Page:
2.1. Study Site
 Gas fluxes were studied intensively during the summer of 1998 and 1999, and occasionally during the late autumn and winter to permit calculations of gaseous carbon budgets for the whole year.
 The study site (69°49′N, 27°10′E, 295 m. a.s.l.) (Figure 1a) is in the western part of a large palsa mire, Vaisjeäggi. The climate of this northernmost part of Finland is subarctic. Weather data (from 1962) are available from Kevo weather station located 10 km southwest of the study site. The mean air temperature for 1990–2000 was −1.2°C, and annual mean precipitation 456 mm (40% as snow) (Table 1). The length of the average snow-free period is 155 days, and on average there are 146 days when the maximum temperature is below zero and 230 days when the minimum temperature is below zero [Finnish Meteorological Institute, 1991]. Vaisjeäggi, with its exposed landscape, is located 188 m higher than the Kevo weather station; therefore the air temperature is somewhat lower during summer compared to the Kevo weather station (Table 1).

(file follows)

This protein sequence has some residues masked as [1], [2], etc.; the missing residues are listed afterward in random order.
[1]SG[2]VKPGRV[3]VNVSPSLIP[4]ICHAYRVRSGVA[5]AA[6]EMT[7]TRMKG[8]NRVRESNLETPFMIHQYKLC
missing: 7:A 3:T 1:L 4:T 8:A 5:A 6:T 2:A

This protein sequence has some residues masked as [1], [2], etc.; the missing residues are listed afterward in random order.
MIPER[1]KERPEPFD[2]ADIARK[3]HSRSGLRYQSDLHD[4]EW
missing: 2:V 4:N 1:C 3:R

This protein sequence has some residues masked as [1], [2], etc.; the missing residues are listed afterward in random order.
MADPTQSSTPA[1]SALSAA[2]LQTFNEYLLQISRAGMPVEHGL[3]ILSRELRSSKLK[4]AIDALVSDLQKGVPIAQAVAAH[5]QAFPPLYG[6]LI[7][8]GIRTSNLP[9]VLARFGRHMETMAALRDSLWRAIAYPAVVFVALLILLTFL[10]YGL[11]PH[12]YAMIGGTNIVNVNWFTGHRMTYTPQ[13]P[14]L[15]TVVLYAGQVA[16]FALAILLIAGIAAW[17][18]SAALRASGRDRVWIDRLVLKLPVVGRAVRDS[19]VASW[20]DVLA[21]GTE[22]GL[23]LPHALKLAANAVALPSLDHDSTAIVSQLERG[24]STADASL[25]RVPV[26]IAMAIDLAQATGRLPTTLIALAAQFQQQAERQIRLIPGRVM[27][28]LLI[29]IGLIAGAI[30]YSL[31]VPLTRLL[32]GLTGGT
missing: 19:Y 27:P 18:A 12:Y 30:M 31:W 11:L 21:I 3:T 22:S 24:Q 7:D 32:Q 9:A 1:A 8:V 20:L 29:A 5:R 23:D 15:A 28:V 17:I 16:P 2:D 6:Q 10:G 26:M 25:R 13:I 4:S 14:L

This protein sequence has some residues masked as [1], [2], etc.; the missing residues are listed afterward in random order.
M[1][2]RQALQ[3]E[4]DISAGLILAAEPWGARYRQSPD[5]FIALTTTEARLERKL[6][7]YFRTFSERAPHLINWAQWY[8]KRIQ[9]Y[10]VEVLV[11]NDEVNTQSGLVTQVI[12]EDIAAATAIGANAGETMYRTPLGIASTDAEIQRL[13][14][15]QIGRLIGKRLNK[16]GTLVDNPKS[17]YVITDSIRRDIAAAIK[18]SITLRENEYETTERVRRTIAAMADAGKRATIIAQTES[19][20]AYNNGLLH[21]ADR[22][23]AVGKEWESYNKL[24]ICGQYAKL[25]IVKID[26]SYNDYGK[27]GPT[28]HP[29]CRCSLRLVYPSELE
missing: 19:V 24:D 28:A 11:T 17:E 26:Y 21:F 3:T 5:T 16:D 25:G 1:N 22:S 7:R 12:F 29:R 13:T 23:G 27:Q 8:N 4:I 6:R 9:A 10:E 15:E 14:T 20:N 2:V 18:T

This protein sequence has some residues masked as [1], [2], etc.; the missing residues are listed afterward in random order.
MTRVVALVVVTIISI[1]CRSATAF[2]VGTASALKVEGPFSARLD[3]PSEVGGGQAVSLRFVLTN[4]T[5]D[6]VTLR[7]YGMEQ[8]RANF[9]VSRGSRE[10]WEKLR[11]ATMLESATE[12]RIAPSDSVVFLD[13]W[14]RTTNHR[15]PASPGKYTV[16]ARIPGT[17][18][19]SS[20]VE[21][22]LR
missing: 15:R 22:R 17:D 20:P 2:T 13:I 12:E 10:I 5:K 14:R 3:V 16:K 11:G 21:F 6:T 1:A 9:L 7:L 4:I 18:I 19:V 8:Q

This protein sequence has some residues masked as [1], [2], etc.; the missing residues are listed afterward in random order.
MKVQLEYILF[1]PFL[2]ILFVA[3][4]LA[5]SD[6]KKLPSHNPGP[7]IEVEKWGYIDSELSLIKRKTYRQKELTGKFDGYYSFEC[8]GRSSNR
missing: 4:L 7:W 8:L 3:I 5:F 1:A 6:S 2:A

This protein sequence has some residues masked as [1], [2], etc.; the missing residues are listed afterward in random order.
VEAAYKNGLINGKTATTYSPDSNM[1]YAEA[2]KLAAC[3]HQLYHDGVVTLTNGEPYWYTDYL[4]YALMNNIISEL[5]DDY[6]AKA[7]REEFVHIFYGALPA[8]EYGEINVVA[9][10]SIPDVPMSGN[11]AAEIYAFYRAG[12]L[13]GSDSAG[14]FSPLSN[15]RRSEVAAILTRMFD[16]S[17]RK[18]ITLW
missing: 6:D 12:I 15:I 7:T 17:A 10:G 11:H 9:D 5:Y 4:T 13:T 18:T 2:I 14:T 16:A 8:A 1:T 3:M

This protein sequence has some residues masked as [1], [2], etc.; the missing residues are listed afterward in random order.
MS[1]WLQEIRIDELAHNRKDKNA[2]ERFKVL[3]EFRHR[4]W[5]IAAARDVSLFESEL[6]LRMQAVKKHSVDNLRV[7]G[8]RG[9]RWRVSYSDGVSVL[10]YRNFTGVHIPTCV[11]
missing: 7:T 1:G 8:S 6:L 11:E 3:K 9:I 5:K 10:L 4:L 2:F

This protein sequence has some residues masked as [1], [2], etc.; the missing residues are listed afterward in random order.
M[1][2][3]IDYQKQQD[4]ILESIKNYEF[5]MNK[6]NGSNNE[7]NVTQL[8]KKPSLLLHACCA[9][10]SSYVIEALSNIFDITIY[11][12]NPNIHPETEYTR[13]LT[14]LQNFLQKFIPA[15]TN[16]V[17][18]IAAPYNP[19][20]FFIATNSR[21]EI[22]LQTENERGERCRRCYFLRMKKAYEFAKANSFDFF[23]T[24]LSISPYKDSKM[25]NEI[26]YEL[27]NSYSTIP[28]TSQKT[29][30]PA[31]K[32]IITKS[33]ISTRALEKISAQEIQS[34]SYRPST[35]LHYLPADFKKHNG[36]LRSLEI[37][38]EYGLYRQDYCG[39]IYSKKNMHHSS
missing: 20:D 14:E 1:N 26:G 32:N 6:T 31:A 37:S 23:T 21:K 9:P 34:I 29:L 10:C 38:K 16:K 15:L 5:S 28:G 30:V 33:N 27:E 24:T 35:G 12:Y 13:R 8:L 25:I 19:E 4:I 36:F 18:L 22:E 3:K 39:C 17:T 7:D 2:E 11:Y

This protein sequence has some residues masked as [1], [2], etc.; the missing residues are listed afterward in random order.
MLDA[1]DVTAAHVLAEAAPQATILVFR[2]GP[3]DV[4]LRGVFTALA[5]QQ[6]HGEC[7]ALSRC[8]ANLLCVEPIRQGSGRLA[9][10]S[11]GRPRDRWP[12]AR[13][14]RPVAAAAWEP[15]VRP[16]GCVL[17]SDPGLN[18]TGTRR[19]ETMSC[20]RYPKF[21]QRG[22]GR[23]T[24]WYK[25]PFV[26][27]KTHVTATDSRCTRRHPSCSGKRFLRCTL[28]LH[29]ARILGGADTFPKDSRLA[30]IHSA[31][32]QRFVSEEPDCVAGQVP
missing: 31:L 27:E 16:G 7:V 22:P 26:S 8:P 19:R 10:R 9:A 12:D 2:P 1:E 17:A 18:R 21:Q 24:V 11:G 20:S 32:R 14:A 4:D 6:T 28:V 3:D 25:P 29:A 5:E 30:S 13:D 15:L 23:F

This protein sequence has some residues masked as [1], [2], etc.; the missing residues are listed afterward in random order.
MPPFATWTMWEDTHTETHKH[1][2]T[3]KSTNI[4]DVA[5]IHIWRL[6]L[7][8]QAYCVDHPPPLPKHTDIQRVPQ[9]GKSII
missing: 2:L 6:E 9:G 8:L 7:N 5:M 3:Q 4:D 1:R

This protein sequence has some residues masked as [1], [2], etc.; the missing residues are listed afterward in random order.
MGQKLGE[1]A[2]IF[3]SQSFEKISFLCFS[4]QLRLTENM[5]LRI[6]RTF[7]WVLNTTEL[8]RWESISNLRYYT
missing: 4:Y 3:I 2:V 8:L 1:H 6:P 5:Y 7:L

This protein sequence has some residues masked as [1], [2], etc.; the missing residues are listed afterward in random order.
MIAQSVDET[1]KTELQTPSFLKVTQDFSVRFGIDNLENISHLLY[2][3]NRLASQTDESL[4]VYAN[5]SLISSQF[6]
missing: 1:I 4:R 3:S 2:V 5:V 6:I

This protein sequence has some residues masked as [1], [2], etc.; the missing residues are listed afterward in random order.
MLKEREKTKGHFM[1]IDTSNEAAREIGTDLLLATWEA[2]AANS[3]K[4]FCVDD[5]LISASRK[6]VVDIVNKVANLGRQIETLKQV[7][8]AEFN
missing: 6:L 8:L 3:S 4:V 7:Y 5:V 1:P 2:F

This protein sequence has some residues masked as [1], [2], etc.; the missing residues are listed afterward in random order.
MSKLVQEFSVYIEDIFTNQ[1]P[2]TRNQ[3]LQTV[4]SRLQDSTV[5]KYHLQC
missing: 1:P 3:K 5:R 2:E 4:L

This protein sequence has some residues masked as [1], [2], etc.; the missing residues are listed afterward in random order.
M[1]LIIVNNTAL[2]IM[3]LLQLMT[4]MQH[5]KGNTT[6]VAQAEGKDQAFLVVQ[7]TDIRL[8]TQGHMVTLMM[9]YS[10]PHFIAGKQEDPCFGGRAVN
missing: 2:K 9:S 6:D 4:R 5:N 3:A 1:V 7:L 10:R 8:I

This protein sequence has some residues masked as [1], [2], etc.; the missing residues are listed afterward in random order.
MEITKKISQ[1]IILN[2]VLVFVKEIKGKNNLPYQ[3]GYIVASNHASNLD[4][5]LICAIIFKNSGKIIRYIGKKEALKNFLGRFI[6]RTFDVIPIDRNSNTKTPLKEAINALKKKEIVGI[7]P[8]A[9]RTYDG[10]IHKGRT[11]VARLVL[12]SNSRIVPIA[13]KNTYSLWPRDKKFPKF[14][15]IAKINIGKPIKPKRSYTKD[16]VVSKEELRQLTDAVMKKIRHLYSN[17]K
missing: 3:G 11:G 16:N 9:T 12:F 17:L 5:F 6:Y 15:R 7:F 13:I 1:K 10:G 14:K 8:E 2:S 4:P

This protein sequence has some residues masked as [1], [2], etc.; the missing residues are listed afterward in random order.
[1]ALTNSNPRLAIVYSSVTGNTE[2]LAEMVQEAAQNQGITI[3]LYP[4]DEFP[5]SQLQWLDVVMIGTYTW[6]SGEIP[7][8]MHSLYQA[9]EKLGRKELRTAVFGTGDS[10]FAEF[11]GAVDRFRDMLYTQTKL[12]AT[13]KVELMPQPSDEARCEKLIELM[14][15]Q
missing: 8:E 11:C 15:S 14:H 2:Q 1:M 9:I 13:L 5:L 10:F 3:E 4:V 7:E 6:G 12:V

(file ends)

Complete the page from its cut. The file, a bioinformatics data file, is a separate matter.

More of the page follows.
Figure 1. Location of (a) research area and (b) the collars at experimental area at Vaisjeäggi; T1–T4, transects; WS, weather station; PS, peat surface level measurement pole. Only the collars without permanent shading are included to this study.
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Table 1. Climatological Statistics From Kevo Weather Station
|Year||Precipitation,a mm (Min.–Max.)||Temperature,b °C (Min.–Max.)||Global radiation, MJ m−2 (Min.–Max.)|
|January||30 (12–51)||32||18||−13.1 (−20.5–−8.7)||−12.8 [n.d.]||−20.5 [−16.4]||2 (1–3)||2||2|
|May||25 (6–36)||25||9||2.9 (0.7–5.6)||3.0 [n.d.]||1.3 [1.2]||504 (438–580)||457||508|
|June||65 (7–115)||83||72||9.4 (6.2–12)||7.8 [5.6]||12.0 [11.3]||499 (399–589)||514||522|
|July||59 (27–129)||55||82||12.8 (10.7–14.2)||14.2 [12.3]||13.3 [11.3]||458 (376–531)||472||448|
|August||62 (28–161)||31||161||10.8 (8.5–13.2)||10.1 [8.8]||8.5 [7.3]||321 (244–405)||347||268|
|September||33 (5–66)||48||27||5.7 (2.5–7.9)||5.1 [3.5]||7.8 [7.0]||164 (110–200)||142||154|
|October||48 (9–97)||58||71||−1.0 (−8.4–3.8)||−0.2 [−1.5]||1.7 [0.6]||56 (43–69)||50||51|
|Average||456 (296–597)||489||597||−1.2 (−3.3–0.2)||−3.3 [n.d.]||−1.8 [n.d.]||2561 (2144–2798)||2577||2531|